The magazine’s sales were based on the “direct market,” comic-book specialty stores which would buy the magazine on a non-returnable basis. It was the most economically viable option at the time, but it also limited the magazine’s reach. Soon after the first issue of the anthology, Oliveros started publishing single-artist comic books. In a few years, the original anthology magazine went to color and D&Q found inroads into Virgin Megastores (which have disappeared from North America), Tower Records (which are all now gone), and pre-monopoly Amazon. Oliveros started compiling serialized stories in quality paperbacks and hardcovers and published stand-alone graphic novels. Storeowners didn’t quite know what to do with these comics, how to sell them to the people who read literary novels. Peggy Burns, a publicist at DC Comics, came to D&Q in 2003 and in 2005 she negotiated a distribution deal with FSG. The people who published Jonathan Franzen also worked with Adrian Tomine, which was as it should be.
The essays here claim D&Q treats its creators well. D&Q allows its artists to do what they want to do, letting some of them design their books in meticulous detail, determining paper type, size, and printer quality. They are book-makers at heart. D&Q’s artists are good to their fans. They get to know them at conventions and spend a long time inscribing their books with cartoons during signings. The audience who reads this anthology has probably also read the major popular comics histories of the last few years and it knows that a comics publisher that allows creators space for their genius, doesn’t force them to hire a lawyer, and doesn’t populate its staff with misogynists is a special publisher.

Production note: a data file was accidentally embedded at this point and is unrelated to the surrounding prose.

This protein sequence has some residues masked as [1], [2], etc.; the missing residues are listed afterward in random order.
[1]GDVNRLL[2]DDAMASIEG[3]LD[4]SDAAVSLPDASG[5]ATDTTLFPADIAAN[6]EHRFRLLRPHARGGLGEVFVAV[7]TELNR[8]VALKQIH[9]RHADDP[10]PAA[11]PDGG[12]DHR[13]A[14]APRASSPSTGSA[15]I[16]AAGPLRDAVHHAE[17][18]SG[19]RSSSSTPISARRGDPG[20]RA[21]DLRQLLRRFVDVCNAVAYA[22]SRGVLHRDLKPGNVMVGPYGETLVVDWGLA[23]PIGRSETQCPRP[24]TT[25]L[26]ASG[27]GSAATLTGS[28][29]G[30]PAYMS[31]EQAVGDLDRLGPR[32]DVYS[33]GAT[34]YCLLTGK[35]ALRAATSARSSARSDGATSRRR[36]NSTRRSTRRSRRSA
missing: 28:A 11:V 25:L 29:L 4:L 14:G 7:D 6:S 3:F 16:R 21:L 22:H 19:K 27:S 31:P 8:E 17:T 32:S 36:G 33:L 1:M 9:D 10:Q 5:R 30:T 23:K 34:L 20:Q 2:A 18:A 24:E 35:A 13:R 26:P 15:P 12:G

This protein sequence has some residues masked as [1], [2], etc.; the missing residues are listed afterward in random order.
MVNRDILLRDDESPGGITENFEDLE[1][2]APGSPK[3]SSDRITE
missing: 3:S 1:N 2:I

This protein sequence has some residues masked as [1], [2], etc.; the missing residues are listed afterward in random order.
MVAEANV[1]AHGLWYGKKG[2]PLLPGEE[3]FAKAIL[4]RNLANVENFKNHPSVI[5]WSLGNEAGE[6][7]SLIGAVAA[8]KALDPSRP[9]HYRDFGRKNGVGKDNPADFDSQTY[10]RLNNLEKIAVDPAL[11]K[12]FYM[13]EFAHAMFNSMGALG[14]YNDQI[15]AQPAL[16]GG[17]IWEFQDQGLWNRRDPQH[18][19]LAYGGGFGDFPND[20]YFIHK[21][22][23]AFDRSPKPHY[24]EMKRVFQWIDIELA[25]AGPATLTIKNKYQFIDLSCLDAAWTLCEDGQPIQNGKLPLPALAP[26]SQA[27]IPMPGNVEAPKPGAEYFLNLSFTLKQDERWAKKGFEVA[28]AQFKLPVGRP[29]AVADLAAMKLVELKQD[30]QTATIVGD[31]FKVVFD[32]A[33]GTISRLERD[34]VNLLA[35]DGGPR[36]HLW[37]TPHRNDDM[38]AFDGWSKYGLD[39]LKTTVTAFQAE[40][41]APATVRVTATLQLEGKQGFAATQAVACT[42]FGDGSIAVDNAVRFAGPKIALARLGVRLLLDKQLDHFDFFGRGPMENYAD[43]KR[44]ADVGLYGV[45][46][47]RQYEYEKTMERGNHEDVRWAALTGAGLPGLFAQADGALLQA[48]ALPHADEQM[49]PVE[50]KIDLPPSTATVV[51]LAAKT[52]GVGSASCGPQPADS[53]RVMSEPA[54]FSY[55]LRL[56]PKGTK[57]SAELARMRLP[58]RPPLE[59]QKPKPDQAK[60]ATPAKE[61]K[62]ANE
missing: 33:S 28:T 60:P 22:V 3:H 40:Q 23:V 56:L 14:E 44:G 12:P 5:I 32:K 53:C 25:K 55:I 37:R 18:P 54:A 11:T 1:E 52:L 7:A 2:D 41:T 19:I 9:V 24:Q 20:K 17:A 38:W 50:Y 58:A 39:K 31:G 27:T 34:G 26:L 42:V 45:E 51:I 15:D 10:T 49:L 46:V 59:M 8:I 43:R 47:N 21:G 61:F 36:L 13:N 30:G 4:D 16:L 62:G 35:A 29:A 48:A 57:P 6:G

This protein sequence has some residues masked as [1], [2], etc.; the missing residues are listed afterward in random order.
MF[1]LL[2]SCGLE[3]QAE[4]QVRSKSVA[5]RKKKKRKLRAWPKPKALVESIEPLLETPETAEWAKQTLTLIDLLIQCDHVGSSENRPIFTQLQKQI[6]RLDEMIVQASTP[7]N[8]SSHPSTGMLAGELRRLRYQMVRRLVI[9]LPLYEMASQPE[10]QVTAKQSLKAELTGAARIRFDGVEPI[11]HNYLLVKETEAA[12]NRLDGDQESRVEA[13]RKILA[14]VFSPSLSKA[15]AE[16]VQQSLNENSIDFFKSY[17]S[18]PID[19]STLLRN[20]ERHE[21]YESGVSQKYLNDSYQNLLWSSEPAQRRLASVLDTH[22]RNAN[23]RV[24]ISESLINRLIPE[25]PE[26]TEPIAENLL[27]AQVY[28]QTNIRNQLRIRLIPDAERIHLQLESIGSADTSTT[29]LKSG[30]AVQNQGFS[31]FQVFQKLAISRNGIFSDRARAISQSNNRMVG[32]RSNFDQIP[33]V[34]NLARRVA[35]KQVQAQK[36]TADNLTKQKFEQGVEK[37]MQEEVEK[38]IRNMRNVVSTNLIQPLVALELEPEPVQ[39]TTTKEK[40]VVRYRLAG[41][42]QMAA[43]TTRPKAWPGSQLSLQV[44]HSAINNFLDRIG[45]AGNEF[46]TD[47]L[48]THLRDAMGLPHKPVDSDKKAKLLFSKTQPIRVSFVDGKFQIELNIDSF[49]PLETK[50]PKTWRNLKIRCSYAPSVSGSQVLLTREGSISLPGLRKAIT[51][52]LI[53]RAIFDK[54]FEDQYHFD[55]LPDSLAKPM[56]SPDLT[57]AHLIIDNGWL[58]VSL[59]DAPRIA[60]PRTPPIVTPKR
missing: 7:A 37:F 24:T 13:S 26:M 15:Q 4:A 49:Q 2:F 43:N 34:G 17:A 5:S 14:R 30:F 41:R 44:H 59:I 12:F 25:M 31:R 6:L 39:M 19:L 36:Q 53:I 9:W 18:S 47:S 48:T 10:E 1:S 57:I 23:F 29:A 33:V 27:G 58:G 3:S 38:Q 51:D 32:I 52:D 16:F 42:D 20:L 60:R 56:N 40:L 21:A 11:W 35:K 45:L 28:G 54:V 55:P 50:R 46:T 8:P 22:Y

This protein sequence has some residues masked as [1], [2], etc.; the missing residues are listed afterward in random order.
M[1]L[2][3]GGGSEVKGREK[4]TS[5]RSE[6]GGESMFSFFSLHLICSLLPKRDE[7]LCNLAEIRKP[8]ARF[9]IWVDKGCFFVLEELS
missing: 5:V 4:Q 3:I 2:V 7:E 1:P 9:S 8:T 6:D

No one agrees why D&Q was so good. The testimonials contradict each other.
Jason Lutes, the author of Berlin and Jar of Fools: “They were the kind of comics I was hungry for — taking a cue from the precedent set by Art Spiegelman’s RAW magazine, but stepping out from under the influence of the American underground, which had overshadowed so much of ‘alternative comics’ up to that point.”